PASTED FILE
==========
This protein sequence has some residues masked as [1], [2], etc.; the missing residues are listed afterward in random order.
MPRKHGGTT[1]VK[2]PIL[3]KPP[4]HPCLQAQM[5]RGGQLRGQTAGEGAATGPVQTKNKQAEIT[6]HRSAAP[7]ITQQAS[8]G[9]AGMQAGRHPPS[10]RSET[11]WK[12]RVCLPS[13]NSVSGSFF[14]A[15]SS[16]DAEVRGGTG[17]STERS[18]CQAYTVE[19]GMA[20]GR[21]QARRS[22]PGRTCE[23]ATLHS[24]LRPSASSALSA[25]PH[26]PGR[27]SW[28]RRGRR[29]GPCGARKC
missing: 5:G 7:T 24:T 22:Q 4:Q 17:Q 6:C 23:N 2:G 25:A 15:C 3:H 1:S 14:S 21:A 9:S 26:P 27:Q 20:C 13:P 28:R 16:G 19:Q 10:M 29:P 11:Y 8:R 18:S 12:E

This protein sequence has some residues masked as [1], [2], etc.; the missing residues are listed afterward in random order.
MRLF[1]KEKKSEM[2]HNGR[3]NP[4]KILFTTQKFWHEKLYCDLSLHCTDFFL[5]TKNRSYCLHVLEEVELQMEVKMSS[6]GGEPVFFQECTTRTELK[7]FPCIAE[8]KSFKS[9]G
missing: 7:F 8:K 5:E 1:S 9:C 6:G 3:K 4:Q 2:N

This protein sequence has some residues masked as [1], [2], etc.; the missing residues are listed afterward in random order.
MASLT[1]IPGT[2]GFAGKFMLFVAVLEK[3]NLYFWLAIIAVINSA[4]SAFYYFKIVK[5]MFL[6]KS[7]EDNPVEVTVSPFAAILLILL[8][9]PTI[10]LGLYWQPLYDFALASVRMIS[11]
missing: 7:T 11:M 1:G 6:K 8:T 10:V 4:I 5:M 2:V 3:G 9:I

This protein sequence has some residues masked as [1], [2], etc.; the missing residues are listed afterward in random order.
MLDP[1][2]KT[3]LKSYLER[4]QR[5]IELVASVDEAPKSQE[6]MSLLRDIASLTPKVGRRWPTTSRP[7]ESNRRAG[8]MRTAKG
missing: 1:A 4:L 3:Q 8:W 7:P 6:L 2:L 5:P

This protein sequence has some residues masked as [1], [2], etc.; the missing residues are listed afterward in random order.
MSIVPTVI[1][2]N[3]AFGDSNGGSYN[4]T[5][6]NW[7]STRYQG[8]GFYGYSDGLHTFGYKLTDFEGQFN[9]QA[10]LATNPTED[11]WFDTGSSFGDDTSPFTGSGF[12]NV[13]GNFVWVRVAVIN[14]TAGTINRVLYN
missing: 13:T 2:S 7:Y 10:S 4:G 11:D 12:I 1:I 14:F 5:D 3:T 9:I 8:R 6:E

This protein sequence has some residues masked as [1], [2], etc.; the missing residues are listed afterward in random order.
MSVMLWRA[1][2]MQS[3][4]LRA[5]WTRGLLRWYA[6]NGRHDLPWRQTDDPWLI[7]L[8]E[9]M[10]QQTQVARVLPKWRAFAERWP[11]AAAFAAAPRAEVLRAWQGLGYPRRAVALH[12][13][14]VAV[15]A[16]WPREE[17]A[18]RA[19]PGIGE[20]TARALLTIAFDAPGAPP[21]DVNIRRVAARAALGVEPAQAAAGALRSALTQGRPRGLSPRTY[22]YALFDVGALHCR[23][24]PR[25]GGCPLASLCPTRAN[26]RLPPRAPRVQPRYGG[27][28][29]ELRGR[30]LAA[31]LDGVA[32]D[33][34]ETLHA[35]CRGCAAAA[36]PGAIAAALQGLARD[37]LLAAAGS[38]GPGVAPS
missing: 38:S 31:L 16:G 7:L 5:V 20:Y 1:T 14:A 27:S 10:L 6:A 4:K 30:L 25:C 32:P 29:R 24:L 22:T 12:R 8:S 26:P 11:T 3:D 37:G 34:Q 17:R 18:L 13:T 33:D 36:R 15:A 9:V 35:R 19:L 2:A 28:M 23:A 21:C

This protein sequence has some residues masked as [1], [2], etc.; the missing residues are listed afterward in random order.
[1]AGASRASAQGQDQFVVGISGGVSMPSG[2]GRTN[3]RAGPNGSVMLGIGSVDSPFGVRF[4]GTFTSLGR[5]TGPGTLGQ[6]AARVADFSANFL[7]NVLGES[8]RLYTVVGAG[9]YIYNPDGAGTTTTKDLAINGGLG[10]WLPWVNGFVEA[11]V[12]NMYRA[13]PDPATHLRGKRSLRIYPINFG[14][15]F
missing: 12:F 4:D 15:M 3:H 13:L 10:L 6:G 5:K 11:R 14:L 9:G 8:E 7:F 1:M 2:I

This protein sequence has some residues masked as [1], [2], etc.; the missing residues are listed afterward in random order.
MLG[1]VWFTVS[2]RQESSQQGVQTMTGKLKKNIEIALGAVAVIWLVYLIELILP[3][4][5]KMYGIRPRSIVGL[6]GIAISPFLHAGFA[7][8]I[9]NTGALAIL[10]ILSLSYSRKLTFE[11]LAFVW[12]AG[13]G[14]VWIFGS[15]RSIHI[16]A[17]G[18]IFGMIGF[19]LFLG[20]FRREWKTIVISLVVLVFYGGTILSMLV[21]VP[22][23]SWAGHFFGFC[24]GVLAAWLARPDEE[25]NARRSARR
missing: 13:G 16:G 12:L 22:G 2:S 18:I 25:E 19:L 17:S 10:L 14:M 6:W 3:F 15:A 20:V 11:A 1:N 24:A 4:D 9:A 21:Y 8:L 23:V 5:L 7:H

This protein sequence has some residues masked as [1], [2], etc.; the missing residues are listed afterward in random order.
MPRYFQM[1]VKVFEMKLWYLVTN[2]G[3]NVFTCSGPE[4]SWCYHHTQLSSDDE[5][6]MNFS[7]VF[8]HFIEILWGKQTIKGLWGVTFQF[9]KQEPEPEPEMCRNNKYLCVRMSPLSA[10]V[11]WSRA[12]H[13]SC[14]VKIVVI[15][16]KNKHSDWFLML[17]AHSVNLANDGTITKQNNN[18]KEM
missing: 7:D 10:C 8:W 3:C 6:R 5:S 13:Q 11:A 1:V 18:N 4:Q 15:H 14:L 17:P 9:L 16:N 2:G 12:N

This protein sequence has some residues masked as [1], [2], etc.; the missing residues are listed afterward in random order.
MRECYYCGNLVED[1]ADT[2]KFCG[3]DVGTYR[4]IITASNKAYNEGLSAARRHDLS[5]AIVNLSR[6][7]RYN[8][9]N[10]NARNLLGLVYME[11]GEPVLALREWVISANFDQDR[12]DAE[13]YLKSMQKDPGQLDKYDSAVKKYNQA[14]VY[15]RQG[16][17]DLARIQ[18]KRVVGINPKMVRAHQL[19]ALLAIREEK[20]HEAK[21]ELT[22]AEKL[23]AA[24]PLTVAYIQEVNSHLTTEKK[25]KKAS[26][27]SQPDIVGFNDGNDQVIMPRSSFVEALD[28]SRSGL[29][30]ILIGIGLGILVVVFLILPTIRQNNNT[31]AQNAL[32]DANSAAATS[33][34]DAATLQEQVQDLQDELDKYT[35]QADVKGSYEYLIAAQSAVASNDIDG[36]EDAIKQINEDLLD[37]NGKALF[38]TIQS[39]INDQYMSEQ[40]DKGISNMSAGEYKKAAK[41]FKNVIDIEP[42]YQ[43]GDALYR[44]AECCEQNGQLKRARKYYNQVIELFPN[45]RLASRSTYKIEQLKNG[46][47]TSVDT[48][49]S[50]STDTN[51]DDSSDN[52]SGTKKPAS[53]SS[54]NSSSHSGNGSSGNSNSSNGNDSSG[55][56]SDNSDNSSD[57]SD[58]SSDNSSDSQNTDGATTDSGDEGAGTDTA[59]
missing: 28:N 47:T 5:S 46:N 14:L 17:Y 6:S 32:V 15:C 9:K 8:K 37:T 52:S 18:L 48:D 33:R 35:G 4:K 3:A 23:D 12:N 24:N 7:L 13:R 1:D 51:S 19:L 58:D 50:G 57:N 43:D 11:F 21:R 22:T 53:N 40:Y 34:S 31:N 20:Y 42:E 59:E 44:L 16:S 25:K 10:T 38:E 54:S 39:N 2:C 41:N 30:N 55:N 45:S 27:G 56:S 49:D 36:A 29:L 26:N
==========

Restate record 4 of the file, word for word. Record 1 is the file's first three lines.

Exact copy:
This protein sequence has some residues masked as [1], [2], etc.; the missing residues are listed afterward in random order.
MLDP[1][2]KT[3]LKSYLER[4]QR[5]IELVASVDEAPKSQE[6]MSLLRDIASLTPKVGRRWPTTSRP[7]ESNRRAG[8]MRTAKG
missing: 1:A 4:L 3:Q 8:W 7:P 6:L 2:L 5:P